When You’re Not a Mom — But Your Friends Are

I’m 37. I’ve been married for 13 years. I don’t have kids* — but many of my friends do.

And my friendships with these women have changed. All of them. Even the ones who swore, all throughout their pregnancies, that nothing would change — it changed. And that’s okay! Honestly! Their lives are completely different, and their priorities have shifted. As they should.

Now, notice I say that the friendships changed — I didn’t say they disappeared. A few have, sure, but believe it or not, a few others have probably even grown stronger.

I have mad respect for my mama friends, and I really hope that I’ve been able to be there for them when they needed me — in just the way they’ve needed me, because just as mom friends are important, I think those of us living life without little ones also offer a specific and valuable type of friendship. As the years have gone by, I’ve learned a few lessons about how to do my part to maintain my friendships with new and expecting moms, and I thought a few of those tips might come in handy for others in my situation.

*One note before we jump in: I’m well aware that all of this would feel much, much different if I were struggling with infertility or wanted to have children but for one reason or another, could not. That’s not the case here. 

A Non-Mom’s Guide to Friendships With New Mamas

Expect things to change. As mentioned above, lots of women really don’t intend for their lives to change, but I have yet to see that happen. They will probably talk about pregnancy or their baby a lot, and you’re likely to learn some details you never expected to discuss. Also, especially at the beginning, most new parents I know find themselves running late for everything — even if they’re the most punctual people you know. Some find their “getting out of the house” groove more quickly than others, but … it’s definitely common.

Don’t judge. Your friend is dealing with a lot — hormones, body changes, and, you know, bringing a human into the world which she is also in charge of raising. She’s going to handle that in her own way, and the way she feels is best for herself and her family. That might not be what you feel is best for your friendship, but just know that it doesn’t mean she no longer cares. She’s just got a lot on her plate right now. And that running late thing — yeah, cut her slack. (Pro tip: If it’s Vitally Important that she be somewhere on time, offer to pick her up at her house 20 minutes before you’d need to leave. That way you can lend a hand with the baby so she can finish getting ready!)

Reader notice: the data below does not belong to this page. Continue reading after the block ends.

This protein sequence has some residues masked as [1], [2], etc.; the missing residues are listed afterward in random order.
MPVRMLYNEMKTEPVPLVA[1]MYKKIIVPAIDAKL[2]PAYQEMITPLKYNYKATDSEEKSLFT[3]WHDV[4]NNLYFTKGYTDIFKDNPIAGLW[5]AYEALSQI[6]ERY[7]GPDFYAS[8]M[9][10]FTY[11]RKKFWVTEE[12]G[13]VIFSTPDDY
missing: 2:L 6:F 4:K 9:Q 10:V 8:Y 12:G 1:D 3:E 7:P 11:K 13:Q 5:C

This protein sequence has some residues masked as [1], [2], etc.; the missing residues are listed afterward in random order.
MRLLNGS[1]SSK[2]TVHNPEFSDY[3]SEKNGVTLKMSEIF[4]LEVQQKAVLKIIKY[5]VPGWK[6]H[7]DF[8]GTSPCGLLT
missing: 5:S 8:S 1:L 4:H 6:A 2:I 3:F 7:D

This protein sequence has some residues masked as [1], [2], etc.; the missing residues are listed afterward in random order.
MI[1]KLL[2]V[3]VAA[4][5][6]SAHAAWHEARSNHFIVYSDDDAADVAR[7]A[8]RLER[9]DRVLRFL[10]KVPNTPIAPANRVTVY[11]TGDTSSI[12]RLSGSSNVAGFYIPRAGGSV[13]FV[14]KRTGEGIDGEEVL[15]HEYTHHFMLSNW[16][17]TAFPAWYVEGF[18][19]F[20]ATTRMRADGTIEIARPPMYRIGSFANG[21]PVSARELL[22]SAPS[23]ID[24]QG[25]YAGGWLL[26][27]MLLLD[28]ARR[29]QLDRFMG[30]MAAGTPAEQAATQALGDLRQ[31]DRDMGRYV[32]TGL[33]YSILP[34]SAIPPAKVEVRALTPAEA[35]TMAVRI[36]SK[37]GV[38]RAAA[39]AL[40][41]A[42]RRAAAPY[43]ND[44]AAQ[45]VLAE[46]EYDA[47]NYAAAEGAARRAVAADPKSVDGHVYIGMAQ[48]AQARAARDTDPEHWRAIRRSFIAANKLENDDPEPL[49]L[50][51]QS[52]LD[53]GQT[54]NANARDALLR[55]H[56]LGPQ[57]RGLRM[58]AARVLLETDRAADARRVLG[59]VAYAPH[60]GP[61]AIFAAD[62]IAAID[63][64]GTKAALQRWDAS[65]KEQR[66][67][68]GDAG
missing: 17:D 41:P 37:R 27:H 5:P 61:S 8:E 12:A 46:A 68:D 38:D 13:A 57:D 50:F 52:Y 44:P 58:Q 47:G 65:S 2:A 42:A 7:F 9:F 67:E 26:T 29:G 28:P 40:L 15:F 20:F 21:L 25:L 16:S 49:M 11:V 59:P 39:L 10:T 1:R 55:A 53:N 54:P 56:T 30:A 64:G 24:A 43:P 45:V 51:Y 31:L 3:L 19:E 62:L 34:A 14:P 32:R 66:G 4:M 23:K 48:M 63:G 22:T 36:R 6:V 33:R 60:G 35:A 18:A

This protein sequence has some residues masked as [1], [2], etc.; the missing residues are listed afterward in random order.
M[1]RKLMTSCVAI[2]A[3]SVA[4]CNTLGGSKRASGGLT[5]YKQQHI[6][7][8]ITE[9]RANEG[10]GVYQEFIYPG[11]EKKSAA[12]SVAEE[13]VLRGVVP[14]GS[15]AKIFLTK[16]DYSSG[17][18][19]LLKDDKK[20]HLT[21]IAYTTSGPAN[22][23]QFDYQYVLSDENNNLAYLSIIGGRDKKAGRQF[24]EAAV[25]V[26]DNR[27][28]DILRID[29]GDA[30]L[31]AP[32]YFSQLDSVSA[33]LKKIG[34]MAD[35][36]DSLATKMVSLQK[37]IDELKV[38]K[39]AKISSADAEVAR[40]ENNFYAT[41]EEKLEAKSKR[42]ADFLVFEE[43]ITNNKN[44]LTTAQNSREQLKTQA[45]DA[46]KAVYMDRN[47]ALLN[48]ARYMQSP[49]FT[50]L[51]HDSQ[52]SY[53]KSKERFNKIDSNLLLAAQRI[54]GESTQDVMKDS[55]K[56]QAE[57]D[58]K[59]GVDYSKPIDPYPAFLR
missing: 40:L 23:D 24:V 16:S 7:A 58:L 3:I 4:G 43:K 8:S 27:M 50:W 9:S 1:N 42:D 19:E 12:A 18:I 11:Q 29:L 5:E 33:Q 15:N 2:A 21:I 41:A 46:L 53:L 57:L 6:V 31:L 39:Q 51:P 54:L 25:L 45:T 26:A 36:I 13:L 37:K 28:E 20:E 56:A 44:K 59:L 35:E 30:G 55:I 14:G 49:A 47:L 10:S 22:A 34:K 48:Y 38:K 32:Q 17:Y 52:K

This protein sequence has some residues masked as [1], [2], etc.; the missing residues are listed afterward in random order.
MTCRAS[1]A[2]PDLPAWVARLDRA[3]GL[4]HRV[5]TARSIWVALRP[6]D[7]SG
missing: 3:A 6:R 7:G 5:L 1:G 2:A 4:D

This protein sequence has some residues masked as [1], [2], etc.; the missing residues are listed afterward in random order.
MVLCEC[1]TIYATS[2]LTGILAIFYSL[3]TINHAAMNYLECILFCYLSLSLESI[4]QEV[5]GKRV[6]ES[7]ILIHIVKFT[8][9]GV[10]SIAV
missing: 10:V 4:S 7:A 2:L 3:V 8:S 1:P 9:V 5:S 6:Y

Be flexible and generous. Ask her what she needs and what would be easy. In some cases, she might just really need someone to come sit with the baby for 20 minutes so she can shower, or maybe stay a little longer so she can take a nap. Maybe you can bring a meal, or set up a meal train for the family.

Once she’s settled into her routine, continue being flexible about how you spend time together — because, trust me, it’s easier for you than it is for her right now. Some of my friends like to get together at their homes after the kids go to bed, while some prefer meeting up earlier so the kids are involved. And others get a certain sparkle to their eyes when something big enough to warrant a sitter comes up.

Be honest with her … to a point. I’m not a monster, but I’m not particularly comfortable with babies and small children. I have always been upfront about this with my friends who have children, and I find it helpful to set that expectation. I have lots of child-free girlfriends who, upon seeing our friend’s baby, squeal and run over and immediately hold him … and hardly let him go all evening. That’s awesome! But that’s not me, and making sure my friends know it’s my deal in general and has nothing to do with their child in particular makes communication much easier. (And I still get to hold the baby … and hand him back when I cease knowing what to do with him.)

But let me also say that, even if you don’t love being around children, if you love your friend, you have to make an effort. Seriously.

Be honest with yourself. Think about what your friendship was based on and how that fits into your friend’s new life. If you mostly spent time together drinking and dancing the weekend away, that might take a backseat for a while — and in some cases, forever. If you were casual friends without much in common, she might make other casual friends who are going through the same experiences she’s having and you might find yourselves with little to talk about (or time to discuss it, for that matter). That’s okay. Not everyone we meet and like is meant to be a big part of our lives forever.

But if you have a deeper connection — you were serious workout buddies, your careers intertwine, you’ve been close friends FOREVER … well. Your friendship might still be different, at least for a while, but you’ll likely still have a relationship. And once the new baby dust settles (which could happen quickly, or might not truly happen until the kids are spending the day in school), your time together might feel a whole lot more like old times. Or, perhaps, even better.

If you have children, have you remained friends with your child-free pals? Got any tips to share? —Kristen

Categories: Friends, Love, Resources, TipsTags: , , , ,

This article was originally published on fitbottomedzen.com.

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